Below we provide a summary of the legal basis available under the laws of France, Germany, Italy, Spain and The Netherlands, and available to collect racial and ethnic background data of their employees for purposes of monitoring their DEI policies (DEI Monitoring Purposes). Note that in all cases also the general data processing principles apply (such as privacy-by-design requirements) as set out in section 5.2, but are not repeated here.
Olivia Vansteelant & Damien Stas de Richelle, Laurius
Summary requirements for processing racial and ethnic background data
Under Belgian law, there is neither a specific legal requirement for employers to collect data revealing racial or ethnic origin of their employees, nor is there a general prohibition for employers to collect such data.
Companies with their registered office or at least one operating office in the Brussels-Capital Region can lawfully process personal data on foreign nationality or origin for DEI Monitoring Purposes on the basis of necessity to exercise their labour law rights and obligations. All companies can lawfully process racial or ethnic background data for DEI Monitoring Purposes based on explicit consent of their employees. Employers with a works council should consult their works council before implementing any policy related to processing data revealing racial or ethnic origin of their employees, but no approval from the works council is required by law.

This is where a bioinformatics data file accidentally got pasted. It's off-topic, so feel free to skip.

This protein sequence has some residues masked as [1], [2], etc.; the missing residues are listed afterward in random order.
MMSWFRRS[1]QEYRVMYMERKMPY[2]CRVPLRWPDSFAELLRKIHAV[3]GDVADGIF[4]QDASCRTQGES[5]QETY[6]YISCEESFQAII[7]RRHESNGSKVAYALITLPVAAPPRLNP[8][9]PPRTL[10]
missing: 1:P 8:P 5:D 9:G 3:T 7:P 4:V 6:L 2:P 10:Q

Necessity to exercise labour law rights and obligations (art. 9(2) b) GDPR). The basis for this exception can be found in the Decision of the Government of the Brussels-Capital Region of 7 May 2009 regarding diversity plans and the diversity label and the Ordonnance of the Government of the Brussels-Capital Region of 4 September 2008 on combatting discrimination and promoting equal treatment in the field of employment.
According to this Decision, companies with their registered office or at least one operating office in the Brussels-Capital Region are entitled to draft a diversity plan to address the issue of discrimination in recruitment and develop diversity at the workplace. No similar regulations currently exist in the Flemish or Walloon regions. Many Flemish NGOs are urging the Flemish Government to work towards a sustainable and inclusive labour market with monitoring and reporting as an important basis for evaluation of diversity. They are asking the Flemish Government to put its full weight behind this before the 2024 elections.